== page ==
Investors should remember that real interest rates are much more important to the gold market than changes in nominal interest rates. Let’s see why.
Interest rates quoted on markets are nominal, so you usually need to adjust them for inflation. Inflation determines the difference between nominal and real interest rates. Nominal interest rates represent rates before taking into account inflation, while real rates are nominal rates adjusted for inflation.
Because there are different indices of inflation, there are also many measures of real interest rates. However, analysts often use the yields of Treasury Inflation Protected Securities (TIPS), which are indexed to inflation (CPI) and their face value increases with inflation, as a benchmark for real interest rates.
Real Interest Rates And Gold
In general, real interest rates are negatively correlated with the price of gold, i.e. rising real rates hurt the yellow metal. The reasoning behind this is that higher interest rates mean higher opportunity costs of holding non-interest-bearing assets, such as precious metals, making them relatively less attractive.
Gold pays neither dividends nor interest. Therefore, it is relatively expensive to hold when real interest rates are high and relatively cheap when real interest rates are low. In other words, the higher the interest rates, the higher the carrying costs.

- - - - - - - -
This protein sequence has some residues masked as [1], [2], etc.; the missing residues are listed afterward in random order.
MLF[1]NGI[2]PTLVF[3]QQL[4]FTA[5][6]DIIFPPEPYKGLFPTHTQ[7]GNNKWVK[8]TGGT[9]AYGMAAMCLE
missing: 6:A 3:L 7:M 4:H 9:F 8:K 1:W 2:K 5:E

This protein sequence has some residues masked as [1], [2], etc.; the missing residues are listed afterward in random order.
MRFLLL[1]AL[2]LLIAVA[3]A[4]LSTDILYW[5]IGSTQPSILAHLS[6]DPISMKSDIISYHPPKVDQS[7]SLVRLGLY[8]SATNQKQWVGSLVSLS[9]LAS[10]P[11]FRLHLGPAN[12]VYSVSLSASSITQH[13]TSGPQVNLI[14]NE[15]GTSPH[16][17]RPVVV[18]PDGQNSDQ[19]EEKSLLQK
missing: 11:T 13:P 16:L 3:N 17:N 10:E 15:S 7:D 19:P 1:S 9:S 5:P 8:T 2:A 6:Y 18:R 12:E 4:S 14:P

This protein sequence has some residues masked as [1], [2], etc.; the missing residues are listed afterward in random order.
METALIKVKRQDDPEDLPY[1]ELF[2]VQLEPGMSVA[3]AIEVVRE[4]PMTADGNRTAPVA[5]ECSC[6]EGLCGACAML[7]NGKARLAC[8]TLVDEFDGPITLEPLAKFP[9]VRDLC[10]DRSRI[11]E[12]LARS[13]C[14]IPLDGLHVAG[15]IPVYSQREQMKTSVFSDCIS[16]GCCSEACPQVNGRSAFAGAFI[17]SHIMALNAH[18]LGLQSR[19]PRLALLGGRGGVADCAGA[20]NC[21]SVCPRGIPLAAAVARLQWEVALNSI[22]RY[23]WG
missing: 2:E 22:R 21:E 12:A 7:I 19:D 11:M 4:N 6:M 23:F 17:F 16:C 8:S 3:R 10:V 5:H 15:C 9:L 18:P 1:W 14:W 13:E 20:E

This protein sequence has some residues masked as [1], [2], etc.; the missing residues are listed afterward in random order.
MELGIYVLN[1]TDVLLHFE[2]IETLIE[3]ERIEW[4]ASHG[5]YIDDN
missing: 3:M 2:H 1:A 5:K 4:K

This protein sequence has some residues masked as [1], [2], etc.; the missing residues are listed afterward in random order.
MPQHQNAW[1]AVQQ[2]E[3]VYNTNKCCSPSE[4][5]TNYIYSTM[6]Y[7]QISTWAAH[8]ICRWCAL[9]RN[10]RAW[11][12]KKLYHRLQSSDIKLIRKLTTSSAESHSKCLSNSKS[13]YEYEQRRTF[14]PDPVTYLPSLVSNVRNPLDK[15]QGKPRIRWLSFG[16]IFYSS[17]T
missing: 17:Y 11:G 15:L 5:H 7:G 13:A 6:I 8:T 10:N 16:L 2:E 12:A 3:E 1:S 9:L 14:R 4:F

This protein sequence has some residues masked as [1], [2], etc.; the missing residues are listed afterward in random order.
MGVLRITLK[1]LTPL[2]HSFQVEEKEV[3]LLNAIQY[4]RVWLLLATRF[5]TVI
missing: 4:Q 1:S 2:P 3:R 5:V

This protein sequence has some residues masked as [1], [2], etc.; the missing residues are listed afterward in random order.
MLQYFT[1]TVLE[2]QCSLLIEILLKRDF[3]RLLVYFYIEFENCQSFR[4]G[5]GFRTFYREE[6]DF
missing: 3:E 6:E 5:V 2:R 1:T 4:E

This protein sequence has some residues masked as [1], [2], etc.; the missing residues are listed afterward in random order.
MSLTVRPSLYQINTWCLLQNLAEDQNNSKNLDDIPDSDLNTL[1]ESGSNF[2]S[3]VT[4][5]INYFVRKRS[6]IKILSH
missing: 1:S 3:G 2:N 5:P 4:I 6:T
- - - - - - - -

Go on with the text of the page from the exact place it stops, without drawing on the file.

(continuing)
However, the relationship is not linear. Gold prices tend to rise significantly only during periods of negative real interest rates. This is because negative interest rates, i.e. the situation where the inflation rate is higher than the nominal interest rate (the rate that is paid), means that creditors are losing money, so they are more inclined to buy gold.
In other words, gold then recovers its traditional role as money and a store of wealth, which will at least keep pace with inflation to preserve the purchasing power of capital, while bonds guarantee a real loss at interest rates. negative reals.
Some historical examples
What has happened in the past tends to confirm the unfavorable relationship between real interest rates and gold prices. In the second half of the 1970s, both nominal interest rates and inflation rates were high. What’s important is that inflation has outpaced nominal bond yields, so investors have shifted their capital into gold. While real interest rates were negative, the price of gold rose, reaching its all-time high.
The Role Of Central Banks
When Paul Volcker, the then chairman of the US Federal Reserve raised short-term nominal interest rates and real interest rates returned to positive territory, the gold boom ended. Interestingly, the significant downtrend in the gold market continued until 2001, when the Fed, seeking to reinflate an equity bubble, cut nominal interest rates so much that real interest rates fell to zero.
The consolidation since mid-2006 has been driven by rising real interest rates. However, in late 2007 the Fed lowered nominal rates again, so real rates plummeted and the price of gold skyrocketed at the same time.